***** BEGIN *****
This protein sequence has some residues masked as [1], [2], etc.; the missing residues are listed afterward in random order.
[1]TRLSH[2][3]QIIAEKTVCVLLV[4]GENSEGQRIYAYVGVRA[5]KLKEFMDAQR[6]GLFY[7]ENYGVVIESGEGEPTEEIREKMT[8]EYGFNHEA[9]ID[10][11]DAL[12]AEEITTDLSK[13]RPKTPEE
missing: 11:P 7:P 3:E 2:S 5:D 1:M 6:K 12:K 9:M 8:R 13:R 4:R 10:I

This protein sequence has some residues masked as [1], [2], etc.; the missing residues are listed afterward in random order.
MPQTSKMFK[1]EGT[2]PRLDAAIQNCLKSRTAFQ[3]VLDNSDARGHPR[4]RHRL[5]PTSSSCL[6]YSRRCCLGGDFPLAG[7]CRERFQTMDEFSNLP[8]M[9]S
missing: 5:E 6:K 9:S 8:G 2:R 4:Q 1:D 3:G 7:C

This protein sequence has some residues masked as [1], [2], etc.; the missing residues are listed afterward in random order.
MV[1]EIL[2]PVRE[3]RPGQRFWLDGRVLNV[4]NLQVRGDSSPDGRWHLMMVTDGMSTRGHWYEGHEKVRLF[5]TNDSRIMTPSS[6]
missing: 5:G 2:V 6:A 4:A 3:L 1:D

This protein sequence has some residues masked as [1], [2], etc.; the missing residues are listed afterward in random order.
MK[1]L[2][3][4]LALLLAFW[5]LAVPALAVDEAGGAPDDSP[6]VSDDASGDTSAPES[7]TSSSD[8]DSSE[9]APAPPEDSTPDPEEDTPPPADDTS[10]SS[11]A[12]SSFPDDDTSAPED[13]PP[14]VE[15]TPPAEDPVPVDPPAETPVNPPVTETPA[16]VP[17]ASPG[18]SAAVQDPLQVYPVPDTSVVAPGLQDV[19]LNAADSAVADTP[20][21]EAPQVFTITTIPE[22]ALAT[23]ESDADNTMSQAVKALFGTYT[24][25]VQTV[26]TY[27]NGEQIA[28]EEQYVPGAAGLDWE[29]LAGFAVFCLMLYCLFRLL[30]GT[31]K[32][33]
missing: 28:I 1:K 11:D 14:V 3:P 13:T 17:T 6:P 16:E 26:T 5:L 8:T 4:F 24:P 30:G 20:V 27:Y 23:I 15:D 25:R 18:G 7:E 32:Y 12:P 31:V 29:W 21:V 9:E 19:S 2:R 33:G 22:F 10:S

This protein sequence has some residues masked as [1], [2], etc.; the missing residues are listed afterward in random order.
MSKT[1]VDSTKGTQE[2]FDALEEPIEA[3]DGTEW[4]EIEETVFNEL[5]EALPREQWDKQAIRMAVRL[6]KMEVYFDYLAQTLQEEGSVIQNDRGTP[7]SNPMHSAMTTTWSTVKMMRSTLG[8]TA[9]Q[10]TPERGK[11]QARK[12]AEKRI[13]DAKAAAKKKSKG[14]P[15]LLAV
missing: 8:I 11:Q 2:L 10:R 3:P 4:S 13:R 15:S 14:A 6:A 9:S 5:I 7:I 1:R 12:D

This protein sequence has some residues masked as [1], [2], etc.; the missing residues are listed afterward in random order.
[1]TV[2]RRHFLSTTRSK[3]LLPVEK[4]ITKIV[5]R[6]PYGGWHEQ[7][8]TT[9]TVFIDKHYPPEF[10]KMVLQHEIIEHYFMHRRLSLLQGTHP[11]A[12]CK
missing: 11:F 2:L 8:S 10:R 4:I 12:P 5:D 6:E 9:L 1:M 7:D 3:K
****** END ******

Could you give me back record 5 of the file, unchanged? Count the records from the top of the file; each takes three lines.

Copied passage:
This protein sequence has some residues masked as [1], [2], etc.; the missing residues are listed afterward in random order.
MSKT[1]VDSTKGTQE[2]FDALEEPIEA[3]DGTEW[4]EIEETVFNEL[5]EALPREQWDKQAIRMAVRL[6]KMEVYFDYLAQTLQEEGSVIQNDRGTP[7]SNPMHSAMTTTWSTVKMMRSTLG[8]TA[9]Q[10]TPERGK[11]QARK[12]AEKRI[13]DAKAAAKKKSKG[14]P[15]LLAV
missing: 8:I 11:Q 2:L 10:R 3:P 4:S 13:R 15:S 14:A 6:A 9:S 5:I 7:I 1:R 12:D